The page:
Date of Degree
PhD (Doctor of Philosophy)
We demonstrate social contagion in attitudes and show it is more pervasive than believed. While prior research has demonstrated that individuals are influenced by others when explicitly exposed to others' attitudes, we demonstrate they are influenced even for issues where they were never explicitly exposed to group attitudes. In first two studies we show that individuals have a remarkable ability to predict the attitudes of others in a social group from very scant information--a phenomenon that we term `Social Clairvoyance.' Across three other studies, we delineate the psychological mechanisms that permit the performance of this feat - specifically, empathic responding directed at group members in an effort to understand their underlying motivations. Further, the empathetic simulation of others attitudes results in reaction in oneself towards the attitude object resulting in a shift in one's own attitudes. In three other studies, we show that the accurate prediction of others' attitudes results in a shifting of an individual's own attitude--a phenomenon we term `Attitudinal Contagion.' From this perspective, many marketing phenomena such as word-of-mouth, diffusion of new products, neighborhood effects may have been insufficiently understood since it does not require explicit exposure to the attitudes of another.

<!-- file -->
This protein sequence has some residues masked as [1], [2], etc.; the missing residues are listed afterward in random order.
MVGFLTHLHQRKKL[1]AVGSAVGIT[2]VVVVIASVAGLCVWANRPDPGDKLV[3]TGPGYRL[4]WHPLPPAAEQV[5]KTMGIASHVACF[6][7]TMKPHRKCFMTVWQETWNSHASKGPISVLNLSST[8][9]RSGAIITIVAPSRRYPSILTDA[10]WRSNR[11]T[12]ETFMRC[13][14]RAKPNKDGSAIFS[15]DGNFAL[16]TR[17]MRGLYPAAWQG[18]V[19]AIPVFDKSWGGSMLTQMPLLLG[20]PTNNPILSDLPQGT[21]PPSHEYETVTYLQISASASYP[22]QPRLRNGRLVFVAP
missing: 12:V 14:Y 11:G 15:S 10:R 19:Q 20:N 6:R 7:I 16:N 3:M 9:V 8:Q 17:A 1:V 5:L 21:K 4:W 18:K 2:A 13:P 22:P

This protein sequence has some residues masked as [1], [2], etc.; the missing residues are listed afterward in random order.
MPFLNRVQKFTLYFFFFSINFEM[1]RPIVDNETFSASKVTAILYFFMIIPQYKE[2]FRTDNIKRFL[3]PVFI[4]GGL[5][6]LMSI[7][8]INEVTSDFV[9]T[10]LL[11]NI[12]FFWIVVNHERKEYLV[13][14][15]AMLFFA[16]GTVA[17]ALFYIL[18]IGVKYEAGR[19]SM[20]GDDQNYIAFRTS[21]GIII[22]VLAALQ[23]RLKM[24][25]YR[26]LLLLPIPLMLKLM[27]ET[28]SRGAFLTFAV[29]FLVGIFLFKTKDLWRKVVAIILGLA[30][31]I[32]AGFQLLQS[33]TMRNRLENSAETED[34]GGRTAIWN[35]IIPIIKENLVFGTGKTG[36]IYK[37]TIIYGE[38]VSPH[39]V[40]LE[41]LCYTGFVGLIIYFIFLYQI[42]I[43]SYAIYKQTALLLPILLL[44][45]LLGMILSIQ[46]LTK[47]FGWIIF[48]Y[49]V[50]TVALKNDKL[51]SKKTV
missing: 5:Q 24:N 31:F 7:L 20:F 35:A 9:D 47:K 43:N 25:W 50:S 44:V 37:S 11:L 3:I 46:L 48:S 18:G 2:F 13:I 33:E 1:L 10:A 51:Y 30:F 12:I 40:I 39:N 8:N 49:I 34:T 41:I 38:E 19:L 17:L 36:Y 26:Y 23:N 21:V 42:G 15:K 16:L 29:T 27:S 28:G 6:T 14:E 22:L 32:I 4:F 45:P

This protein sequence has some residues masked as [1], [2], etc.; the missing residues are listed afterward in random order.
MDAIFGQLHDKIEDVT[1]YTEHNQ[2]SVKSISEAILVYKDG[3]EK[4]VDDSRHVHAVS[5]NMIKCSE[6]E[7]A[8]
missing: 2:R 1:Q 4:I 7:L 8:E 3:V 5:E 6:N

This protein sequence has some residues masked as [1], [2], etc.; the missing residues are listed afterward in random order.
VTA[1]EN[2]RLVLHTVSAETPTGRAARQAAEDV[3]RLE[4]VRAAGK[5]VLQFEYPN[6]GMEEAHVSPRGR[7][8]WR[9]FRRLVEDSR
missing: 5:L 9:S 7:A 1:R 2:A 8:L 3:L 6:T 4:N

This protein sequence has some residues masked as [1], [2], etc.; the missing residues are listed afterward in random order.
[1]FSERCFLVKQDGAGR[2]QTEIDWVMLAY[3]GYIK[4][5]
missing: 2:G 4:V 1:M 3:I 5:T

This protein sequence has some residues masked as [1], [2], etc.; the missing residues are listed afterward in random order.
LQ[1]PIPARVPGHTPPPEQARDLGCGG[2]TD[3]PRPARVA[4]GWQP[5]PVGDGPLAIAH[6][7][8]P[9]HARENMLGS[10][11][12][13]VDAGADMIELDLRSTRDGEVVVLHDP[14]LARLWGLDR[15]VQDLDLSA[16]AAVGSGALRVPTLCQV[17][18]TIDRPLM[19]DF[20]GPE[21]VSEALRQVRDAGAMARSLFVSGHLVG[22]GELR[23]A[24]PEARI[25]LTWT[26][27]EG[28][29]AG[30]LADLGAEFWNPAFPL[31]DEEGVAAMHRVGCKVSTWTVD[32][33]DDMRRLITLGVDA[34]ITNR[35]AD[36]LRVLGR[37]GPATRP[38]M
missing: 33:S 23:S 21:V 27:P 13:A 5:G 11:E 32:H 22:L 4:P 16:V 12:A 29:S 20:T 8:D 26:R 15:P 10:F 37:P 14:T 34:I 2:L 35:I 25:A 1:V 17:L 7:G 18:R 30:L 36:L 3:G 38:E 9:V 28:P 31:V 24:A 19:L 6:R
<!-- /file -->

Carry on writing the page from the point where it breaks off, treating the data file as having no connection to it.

Copyright 2011 Jayati Sinha
Sinha, Jayati. "Contagious likes and dislikes." doctoral dissertation, University of Iowa, 2011.